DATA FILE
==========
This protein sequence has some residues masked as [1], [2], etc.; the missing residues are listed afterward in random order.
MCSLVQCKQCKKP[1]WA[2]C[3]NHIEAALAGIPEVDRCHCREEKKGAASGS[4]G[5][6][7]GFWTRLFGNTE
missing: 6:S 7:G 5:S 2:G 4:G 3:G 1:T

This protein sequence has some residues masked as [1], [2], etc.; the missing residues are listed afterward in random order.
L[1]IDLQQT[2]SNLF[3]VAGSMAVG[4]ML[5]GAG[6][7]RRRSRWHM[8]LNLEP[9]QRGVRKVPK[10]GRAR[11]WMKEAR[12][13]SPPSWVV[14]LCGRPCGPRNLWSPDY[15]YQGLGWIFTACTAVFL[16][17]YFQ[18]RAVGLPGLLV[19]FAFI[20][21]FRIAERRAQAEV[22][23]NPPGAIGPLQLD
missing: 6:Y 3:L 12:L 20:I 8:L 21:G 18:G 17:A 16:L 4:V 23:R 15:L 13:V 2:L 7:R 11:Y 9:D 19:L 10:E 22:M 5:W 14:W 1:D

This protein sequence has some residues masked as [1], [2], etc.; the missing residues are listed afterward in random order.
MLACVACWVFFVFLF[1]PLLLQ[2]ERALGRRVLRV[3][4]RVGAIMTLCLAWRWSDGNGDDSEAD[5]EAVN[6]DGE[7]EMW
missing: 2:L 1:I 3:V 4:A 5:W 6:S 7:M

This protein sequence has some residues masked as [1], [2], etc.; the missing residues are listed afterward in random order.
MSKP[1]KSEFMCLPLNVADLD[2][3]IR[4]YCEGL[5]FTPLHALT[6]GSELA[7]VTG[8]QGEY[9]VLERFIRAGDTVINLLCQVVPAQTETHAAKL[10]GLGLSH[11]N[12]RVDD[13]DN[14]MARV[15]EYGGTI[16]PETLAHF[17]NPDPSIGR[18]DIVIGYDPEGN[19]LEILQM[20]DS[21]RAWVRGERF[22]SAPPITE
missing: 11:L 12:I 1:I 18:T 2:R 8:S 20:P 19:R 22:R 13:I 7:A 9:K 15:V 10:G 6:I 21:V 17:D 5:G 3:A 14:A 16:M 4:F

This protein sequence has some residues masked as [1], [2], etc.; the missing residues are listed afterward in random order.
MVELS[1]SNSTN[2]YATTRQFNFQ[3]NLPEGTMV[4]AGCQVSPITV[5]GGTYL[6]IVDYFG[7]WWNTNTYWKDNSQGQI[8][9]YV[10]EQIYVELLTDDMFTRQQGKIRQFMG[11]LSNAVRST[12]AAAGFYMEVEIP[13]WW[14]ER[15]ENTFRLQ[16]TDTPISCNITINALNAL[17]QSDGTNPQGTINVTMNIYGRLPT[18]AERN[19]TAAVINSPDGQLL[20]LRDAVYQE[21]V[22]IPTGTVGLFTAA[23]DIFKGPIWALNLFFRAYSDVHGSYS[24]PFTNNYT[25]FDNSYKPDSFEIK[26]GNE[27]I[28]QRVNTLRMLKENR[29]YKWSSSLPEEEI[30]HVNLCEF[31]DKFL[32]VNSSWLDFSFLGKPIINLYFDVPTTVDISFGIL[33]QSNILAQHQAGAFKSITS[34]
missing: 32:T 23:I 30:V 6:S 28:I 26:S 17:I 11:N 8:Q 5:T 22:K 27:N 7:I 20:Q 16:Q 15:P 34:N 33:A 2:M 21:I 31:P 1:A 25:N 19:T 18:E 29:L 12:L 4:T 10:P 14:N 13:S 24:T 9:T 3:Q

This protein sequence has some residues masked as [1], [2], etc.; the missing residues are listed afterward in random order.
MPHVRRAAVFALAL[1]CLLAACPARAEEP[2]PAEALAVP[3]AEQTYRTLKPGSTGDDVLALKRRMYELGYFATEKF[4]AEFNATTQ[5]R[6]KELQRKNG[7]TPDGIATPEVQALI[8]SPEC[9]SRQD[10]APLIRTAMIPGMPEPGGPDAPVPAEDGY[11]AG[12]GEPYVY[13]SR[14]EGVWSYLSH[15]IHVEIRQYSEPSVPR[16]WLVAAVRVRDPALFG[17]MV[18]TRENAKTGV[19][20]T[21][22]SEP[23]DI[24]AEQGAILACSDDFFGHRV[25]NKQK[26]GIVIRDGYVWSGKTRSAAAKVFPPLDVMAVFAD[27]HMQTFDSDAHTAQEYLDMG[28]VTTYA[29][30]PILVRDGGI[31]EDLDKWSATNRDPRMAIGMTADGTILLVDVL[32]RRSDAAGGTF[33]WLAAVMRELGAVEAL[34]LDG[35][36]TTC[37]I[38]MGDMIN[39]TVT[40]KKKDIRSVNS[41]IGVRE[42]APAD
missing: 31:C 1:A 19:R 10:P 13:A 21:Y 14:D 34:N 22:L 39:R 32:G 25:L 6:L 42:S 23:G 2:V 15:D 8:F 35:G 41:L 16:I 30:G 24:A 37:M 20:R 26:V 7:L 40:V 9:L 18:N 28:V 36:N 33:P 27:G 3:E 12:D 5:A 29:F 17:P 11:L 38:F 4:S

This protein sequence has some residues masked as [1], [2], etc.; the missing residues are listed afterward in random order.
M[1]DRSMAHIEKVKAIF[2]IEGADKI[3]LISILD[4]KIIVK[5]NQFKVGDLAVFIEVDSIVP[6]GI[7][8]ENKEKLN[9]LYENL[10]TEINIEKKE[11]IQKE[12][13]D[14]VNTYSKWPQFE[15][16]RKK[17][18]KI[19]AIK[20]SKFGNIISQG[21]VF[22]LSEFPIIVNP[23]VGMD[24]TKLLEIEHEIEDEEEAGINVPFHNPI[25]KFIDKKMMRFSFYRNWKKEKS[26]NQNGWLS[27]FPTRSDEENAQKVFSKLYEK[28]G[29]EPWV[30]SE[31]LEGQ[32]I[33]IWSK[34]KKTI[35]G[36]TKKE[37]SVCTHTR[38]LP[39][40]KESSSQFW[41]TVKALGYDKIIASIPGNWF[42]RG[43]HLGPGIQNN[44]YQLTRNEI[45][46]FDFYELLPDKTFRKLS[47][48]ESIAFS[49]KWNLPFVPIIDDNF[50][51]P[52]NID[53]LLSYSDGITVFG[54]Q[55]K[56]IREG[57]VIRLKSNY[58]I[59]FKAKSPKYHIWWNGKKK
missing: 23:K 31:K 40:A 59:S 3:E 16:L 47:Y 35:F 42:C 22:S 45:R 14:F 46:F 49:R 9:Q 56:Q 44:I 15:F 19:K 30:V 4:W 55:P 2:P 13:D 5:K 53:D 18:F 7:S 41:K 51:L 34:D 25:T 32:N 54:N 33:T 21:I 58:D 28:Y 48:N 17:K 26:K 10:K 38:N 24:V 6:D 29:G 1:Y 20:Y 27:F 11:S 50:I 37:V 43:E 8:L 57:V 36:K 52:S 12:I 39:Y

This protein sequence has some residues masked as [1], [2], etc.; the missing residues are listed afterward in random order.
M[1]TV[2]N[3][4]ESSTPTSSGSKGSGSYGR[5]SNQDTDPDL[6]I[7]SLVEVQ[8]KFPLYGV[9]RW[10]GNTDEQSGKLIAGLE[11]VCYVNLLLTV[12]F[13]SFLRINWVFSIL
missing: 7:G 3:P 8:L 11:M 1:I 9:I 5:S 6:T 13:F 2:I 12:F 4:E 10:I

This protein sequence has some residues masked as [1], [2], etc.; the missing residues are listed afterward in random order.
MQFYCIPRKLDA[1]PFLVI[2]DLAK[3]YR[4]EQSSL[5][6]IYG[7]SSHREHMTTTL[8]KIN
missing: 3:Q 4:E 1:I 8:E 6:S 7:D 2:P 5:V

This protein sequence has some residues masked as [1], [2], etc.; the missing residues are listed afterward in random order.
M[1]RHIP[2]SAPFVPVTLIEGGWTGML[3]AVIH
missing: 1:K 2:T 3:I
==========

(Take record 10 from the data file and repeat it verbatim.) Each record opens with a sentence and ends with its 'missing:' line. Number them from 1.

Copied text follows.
This protein sequence has some residues masked as [1], [2], etc.; the missing residues are listed afterward in random order.
M[1]RHIP[2]SAPFVPVTLIEGGWTGML[3]AVIH
missing: 1:K 2:T 3:I